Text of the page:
Change the World Wednesday, Good News

I look forward to Wednesday’s and finding Small Footprints challenges in my inbox. So today it was with sadness that I read Small Footprints will be taking a break until January 20th. I will miss both you and your challenges.  In reading through the current post I found Small’s final thoughts on last week’s challenge and had a brainstorm.


I’ve never understood the idea behind spreading bad news. In most cases, it makes us feel hopeless which, in turn, immobilizes our efforts. Sharing the positive, however, inspires us to try … to make an effort to succeed and make a difference. Just imagine what would happen if we turned on the nightly television news and saw report after report on wonderful, green successes achieved by people like us. Good inspires good! I encourage you to continue sharing good environmental news … it has the power to change the world.


This was all I needed to read today to know what I could post between now and January 20th to continue to inspire you, Small Footprints I hope I do you proud. :-) Each Wednesday I will share with you a news article, or piece of good environmental news I stumbled upon for that week that gives us the motivation to continue striving towards our environmental or personal green goals.


This was timely for me as I feel one of my recent posts on the negative effects of nuclear plants was by far the most depressing thing I ever published. Sorry folks, I needed to get that off my chest.

Now for this week’s good news

Last week, UCLA announced a new goal – helping the city of Los Angeles switch to solely renewable sources of energy and local water resources by 2050.

I hear you, 2050 is a long way off but with help UCLA could meet the challenges they have set for themselves ahead of the set timetable, at least in my opinion.  Why is UCLA doing this?

“Why are we launching this initiative? The short answer is, because we must,” Block said. “Failure to take constructive action is simply not an option.”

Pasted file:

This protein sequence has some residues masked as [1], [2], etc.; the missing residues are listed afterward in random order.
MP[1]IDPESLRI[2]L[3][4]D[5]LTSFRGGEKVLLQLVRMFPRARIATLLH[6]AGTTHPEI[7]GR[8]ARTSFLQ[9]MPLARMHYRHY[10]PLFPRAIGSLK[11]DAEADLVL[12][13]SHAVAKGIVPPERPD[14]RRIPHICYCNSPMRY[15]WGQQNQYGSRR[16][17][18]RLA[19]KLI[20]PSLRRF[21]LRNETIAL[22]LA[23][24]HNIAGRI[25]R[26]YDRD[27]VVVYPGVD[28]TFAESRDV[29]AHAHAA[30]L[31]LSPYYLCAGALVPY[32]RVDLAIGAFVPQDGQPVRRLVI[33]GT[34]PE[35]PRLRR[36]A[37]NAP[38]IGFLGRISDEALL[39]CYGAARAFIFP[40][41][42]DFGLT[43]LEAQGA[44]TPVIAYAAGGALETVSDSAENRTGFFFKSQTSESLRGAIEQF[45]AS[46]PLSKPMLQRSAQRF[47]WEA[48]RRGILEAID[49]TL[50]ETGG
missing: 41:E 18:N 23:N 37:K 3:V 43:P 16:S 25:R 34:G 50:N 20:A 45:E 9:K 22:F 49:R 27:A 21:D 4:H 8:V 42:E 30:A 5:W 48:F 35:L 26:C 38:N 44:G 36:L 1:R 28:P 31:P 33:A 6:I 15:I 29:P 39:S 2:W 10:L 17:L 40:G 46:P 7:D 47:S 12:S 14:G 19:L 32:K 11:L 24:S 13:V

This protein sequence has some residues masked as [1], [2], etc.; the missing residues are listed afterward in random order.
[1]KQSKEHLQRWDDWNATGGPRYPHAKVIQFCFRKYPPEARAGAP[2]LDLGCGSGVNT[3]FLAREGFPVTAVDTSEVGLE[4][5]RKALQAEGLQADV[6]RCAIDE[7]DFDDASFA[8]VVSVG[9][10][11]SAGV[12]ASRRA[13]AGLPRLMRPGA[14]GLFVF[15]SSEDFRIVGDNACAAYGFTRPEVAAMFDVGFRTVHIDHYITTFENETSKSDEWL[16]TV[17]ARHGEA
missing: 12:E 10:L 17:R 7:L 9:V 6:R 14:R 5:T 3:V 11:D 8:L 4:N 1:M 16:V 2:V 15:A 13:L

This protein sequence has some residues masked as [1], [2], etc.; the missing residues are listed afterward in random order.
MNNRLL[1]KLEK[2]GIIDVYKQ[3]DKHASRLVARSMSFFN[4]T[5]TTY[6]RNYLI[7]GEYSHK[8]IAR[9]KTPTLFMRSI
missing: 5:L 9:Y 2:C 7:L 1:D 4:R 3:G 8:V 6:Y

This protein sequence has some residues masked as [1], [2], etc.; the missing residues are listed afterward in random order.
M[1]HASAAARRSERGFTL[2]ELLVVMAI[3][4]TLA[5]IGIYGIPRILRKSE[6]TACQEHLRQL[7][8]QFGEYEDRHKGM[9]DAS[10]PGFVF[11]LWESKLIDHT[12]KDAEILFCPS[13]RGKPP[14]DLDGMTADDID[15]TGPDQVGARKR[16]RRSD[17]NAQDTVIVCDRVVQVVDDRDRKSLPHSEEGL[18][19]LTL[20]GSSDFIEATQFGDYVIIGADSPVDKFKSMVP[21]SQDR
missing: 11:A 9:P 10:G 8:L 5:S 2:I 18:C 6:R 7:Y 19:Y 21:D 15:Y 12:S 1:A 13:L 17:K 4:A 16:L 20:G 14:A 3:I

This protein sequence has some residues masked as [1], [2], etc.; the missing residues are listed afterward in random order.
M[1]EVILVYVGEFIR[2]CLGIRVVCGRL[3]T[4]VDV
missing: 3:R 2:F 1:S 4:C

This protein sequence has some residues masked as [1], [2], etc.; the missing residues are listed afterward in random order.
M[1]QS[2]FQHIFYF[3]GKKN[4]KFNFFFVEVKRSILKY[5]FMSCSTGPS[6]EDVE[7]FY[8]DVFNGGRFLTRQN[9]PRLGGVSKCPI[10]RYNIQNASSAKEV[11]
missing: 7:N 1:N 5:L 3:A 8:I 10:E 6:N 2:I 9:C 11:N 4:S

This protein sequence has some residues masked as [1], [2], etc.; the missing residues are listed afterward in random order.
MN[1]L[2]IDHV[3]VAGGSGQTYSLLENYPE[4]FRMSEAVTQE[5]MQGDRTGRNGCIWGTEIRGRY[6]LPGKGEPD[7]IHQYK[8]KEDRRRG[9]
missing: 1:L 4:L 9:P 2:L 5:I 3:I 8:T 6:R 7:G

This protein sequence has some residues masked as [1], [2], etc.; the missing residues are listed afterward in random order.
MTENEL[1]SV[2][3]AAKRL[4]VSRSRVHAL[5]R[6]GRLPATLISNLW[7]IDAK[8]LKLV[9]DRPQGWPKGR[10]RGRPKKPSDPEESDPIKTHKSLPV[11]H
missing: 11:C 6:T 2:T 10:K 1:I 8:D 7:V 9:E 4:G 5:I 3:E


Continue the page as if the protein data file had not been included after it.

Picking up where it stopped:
Now isn’t that the truth?  We cannot afford not to take the steps to switch to renewable sources of energy. Some of the goals UCLA is striving to bring about include:

  1. Working to see renewable energy, such as solar, as inexpensive as coal
  2. Initiatives that would reduce the purchase costs of electric vehicles to match that of gas powered vehicles.
  3. And addressing water concerns which Los Angeles must as it gets most of it’s water from other areas including the melting mountaintops of Colorado.
from Google images

from Google images

Along with more than 70 professors in various disciplines and cooperation with local, state and federal government UCLA is joining forces with businesses and researchers and including students to get involved.

The UCLA Institute of the Environment and Sustainability announced Wednesday a competition for students to submit visual representations of their solutions to climate change.

Cooperation from the bottom up is what will save the planet and restore a future for our youth and future generations.  I hope this sends a message to others to form groups working together to change the direction we have been going in.  You can read the entire article here. Please share this and let’s see if we can’t get other universities, businesses, and communities to come together and make the changes we need.

Let’s inspire everyone. Please leave your good news in the comments this week and the weeks to follow.


15 thoughts on “Change the World Wednesday, Good News

  1. The Media delight in feeding us the Negative Lois, and like you, I had to write about Nuclear Power and the affects… But after that one depressing post of mine I had to change my next post to be much lighter, as I felt so awful as the negativity got to me when I thought about all the disasters the world has had and many which have been kept from the public…
    So I am looking forward to your Good News Wednesdays, and I was thinking of joining in the challenge, but as my posts are hap-hazard to when I post them, I thought I would fail at keeping regular postings..

    You always put such great detail into your posts Lois, and I know Change the World Wednesdays with the Good news will delight us all… :-)

    • And I had said I was trying NOT to write about Fukushima :-) As you see I lost the battle with myself. Once I had that out of my system I had to lighten things up, just like you did.

      I had to thank Small Footprints for the idea to post a bit of good news each week while she is on vacation It’s not easy to find the good environmental news so I hope I find enough to continue through January.

  2. I’m with you. Keep spreading the good news. I fast forward through most of the news. Stopping only for something I need to know about and any good news. People are so quick to share the bad. I’m ready to hear more and I know it’s out there.

    • Marlene, I’m glad you are looking forward to receiving a bit of good news each week. :-) I know what you mean about all the bad, I have a bit more control over what I hear now that I have no television or receive a newspaper, but when I do hear bad news it seems to really affect my moods.

  3. A few months ago the government supplied free draft stoppers for all external doors for anyone who wanted them. It might seem like a little thing, but apparently up to 25% of heating and cooling costs can be saved by stopping drafts. I also like to close the blinds against the sun on hot days, and open them up on cold but sunny days. I find this makes a big difference to the indoor temperature.